Written by: Matt Molgaard
Directed by: Mike Davis
Cast: Marc Evan Jackson, Paul Alvarez, Ashley Ann
The Chinese are planning to take over the United States. A number of government officials are corrupt, determined to betray their own country. The president is a werewolf. But ironically, that werewolf might just be the only one who truly aims to keep America a free country. Sounds deep, right? It’s not. And it’s not meant to be. Mike Davis set out to make a humorous piece loaded with monsters and political satire, and I’d say he succeeded, tremendously.
Compiled exclusively from public domain and old recycled film footage with new dubs, this is a pic that stands out for all the right reasons. The aesthetic values call to mind some of the greatest adventures into exploitation movie fanatics have ever seen, and the script is absolutely brilliant. The major conflict falls into the background as riotous comedy quickly inundates the viewer because Davis isn’t concerned with abiding by rules or withdrawing any PC cards from his cargo shorts. He’s witty, offensive, juvenile and shocking, all simultaneously… and it’s really something. President Wolfman is fucking glorious!
Seeing Dean Stockwell featured in the film completely caught me off guard. I’m now itching to know what old clunker this footage was pulled from. Whatever it was, however successful or unsuccessful it was upon initial release, it’s now got new breath thanks to a filmmaker with a sharp sense of humor and a willingness to step up to a feature film concept with one sole intention: Deliver an outlandishly awesome movie that can be enjoyed by damn near anyone (I wouldn’t recommend it for young children, but they’re certainly the exception) while possibly offending everyone. Sheer genius.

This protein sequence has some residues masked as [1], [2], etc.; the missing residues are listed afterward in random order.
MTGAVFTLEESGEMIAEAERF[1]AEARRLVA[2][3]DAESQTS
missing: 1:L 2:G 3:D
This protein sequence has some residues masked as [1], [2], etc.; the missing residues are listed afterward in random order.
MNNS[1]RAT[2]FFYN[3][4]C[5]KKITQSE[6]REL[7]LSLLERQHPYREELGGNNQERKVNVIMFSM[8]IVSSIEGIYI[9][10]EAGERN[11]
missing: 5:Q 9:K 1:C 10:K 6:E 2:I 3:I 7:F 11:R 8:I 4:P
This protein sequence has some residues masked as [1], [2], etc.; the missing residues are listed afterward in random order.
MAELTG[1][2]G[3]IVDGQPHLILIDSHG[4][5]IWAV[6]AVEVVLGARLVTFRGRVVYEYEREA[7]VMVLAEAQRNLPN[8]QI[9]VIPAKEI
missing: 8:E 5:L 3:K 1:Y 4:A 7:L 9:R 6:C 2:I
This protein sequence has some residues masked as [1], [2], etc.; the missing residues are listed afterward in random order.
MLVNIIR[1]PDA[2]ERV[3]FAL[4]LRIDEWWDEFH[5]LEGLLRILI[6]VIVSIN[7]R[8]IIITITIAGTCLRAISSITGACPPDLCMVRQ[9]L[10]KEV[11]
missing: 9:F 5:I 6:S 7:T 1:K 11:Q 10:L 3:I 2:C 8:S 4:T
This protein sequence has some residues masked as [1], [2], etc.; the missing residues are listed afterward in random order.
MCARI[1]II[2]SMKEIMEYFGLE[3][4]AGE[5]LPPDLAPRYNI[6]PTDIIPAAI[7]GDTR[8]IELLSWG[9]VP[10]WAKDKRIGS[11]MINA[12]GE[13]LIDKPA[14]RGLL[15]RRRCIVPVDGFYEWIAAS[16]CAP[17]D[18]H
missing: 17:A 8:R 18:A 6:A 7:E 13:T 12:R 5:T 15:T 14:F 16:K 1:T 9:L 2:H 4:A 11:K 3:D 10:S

I’m new to productions of this variety. In a sense, I suppose that means Davis deserves credit for not only creating a chaotic and uproarious film, he deserves credit for taking a recycling trip and entering a realm of originality. You just don’t see this every day. President Wolfman boasts some hokey but fun editing, amazing one-liners, truly startling visuals and a preposterous governmental concept that – as crazy as the world is today – feels oddly possible. Respect, Mr. Davis, you’ve got a legitimate winner here that now joins a surprisingly long list (18, by my personal count) of Best of 2014 candidates.